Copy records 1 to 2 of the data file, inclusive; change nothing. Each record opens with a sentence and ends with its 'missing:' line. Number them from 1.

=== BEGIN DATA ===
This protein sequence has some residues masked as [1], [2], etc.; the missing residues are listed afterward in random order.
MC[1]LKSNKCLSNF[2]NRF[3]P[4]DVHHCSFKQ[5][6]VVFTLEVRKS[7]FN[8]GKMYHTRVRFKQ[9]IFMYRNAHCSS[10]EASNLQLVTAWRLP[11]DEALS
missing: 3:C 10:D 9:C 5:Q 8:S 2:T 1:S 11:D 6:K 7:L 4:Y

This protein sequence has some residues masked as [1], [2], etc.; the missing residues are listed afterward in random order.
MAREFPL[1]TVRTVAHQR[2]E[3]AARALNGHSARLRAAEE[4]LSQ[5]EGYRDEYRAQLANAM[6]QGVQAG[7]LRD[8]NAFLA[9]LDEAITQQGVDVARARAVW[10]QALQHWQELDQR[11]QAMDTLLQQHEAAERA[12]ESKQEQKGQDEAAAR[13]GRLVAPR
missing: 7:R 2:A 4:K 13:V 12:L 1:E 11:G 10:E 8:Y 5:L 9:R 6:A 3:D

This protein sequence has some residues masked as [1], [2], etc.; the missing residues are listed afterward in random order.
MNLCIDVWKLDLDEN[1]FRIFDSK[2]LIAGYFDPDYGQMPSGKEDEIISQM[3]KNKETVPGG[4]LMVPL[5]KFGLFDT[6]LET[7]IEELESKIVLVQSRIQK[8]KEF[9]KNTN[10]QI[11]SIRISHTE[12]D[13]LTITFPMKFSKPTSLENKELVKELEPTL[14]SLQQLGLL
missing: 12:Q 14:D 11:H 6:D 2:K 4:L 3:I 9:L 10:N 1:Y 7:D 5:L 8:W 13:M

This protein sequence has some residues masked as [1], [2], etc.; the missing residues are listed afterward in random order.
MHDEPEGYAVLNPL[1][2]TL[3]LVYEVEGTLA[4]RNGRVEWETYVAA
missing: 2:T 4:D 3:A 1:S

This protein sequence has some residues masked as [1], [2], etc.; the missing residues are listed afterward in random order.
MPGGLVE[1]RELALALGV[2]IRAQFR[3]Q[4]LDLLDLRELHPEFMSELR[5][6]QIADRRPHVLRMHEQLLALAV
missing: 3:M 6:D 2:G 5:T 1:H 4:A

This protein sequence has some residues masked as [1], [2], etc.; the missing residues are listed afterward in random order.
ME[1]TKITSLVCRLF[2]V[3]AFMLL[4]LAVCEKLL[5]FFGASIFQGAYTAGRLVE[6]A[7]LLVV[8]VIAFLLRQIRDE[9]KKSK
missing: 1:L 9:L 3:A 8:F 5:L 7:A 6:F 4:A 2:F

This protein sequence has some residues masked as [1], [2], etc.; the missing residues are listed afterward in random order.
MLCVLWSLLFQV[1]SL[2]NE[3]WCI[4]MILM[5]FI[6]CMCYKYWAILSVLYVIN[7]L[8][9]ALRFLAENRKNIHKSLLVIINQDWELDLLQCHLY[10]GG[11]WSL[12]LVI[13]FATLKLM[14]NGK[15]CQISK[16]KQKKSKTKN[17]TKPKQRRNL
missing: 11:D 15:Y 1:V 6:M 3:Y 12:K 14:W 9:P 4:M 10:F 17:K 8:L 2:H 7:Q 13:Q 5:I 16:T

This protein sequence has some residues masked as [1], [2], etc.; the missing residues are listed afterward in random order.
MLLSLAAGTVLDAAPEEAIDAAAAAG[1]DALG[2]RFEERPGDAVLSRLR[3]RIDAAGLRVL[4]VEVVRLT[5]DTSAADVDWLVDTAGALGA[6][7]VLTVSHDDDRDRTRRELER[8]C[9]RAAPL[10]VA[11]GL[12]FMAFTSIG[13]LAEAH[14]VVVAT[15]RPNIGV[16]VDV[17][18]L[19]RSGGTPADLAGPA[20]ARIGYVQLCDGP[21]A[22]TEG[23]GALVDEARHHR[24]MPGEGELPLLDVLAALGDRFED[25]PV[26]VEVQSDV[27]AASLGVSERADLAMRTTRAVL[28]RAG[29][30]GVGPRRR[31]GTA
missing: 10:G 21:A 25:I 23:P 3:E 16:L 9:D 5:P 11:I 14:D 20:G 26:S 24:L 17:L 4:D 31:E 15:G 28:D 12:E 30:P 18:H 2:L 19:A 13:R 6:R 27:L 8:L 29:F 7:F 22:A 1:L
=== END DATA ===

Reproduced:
This protein sequence has some residues masked as [1], [2], etc.; the missing residues are listed afterward in random order.
MC[1]LKSNKCLSNF[2]NRF[3]P[4]DVHHCSFKQ[5][6]VVFTLEVRKS[7]FN[8]GKMYHTRVRFKQ[9]IFMYRNAHCSS[10]EASNLQLVTAWRLP[11]DEALS
missing: 3:C 10:D 9:C 5:Q 8:S 2:T 1:S 11:D 6:K 7:L 4:Y

This protein sequence has some residues masked as [1], [2], etc.; the missing residues are listed afterward in random order.
MAREFPL[1]TVRTVAHQR[2]E[3]AARALNGHSARLRAAEE[4]LSQ[5]EGYRDEYRAQLANAM[6]QGVQAG[7]LRD[8]NAFLA[9]LDEAITQQGVDVARARAVW[10]QALQHWQELDQR[11]QAMDTLLQQHEAAERA[12]ESKQEQKGQDEAAAR[13]GRLVAPR
missing: 7:R 2:A 4:K 13:V 12:L 1:E 11:G 10:E 8:Y 5:L 9:R 6:A 3:D